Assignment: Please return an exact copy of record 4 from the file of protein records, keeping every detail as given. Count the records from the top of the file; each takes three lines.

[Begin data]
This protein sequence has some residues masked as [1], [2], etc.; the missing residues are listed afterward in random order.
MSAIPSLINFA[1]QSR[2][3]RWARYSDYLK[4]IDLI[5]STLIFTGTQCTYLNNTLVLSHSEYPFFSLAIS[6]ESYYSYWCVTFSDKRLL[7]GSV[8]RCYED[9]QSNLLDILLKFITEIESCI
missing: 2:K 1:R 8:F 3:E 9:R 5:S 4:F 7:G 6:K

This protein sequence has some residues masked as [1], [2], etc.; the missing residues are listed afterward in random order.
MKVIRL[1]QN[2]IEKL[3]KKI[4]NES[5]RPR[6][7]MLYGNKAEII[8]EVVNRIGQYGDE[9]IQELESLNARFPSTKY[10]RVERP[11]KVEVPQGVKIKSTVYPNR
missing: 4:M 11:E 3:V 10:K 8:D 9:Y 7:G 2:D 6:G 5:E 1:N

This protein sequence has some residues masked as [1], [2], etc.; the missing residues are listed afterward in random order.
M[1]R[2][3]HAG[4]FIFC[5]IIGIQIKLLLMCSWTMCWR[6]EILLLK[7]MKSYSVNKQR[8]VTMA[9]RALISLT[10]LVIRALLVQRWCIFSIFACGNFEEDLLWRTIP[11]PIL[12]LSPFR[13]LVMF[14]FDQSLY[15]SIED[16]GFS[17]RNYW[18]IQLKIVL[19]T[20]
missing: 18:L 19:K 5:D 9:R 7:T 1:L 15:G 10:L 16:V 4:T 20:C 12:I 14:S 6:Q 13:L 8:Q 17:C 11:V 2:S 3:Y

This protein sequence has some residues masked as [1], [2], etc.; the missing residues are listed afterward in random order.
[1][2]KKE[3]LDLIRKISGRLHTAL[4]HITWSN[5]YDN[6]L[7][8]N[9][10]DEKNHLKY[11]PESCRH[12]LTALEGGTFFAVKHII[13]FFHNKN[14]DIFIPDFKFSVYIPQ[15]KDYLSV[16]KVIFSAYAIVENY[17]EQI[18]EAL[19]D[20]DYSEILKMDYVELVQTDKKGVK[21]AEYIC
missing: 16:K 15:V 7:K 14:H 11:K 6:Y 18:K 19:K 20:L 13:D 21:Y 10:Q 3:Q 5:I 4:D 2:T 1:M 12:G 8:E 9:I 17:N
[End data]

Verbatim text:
This protein sequence has some residues masked as [1], [2], etc.; the missing residues are listed afterward in random order.
[1][2]KKE[3]LDLIRKISGRLHTAL[4]HITWSN[5]YDN[6]L[7][8]N[9][10]DEKNHLKY[11]PESCRH[12]LTALEGGTFFAVKHII[13]FFHNKN[14]DIFIPDFKFSVYIPQ[15]KDYLSV[16]KVIFSAYAIVENY[17]EQI[18]EAL[19]D[20]DYSEILKMDYVELVQTDKKGVK[21]AEYIC
missing: 16:K 15:V 7:K 14:H 11:K 6:Y 18:K 19:K 20:L 13:D 21:Y 10:Q 3:Q 5:I 4:D 2:T 1:M 12:G 8:E 9:I 17:N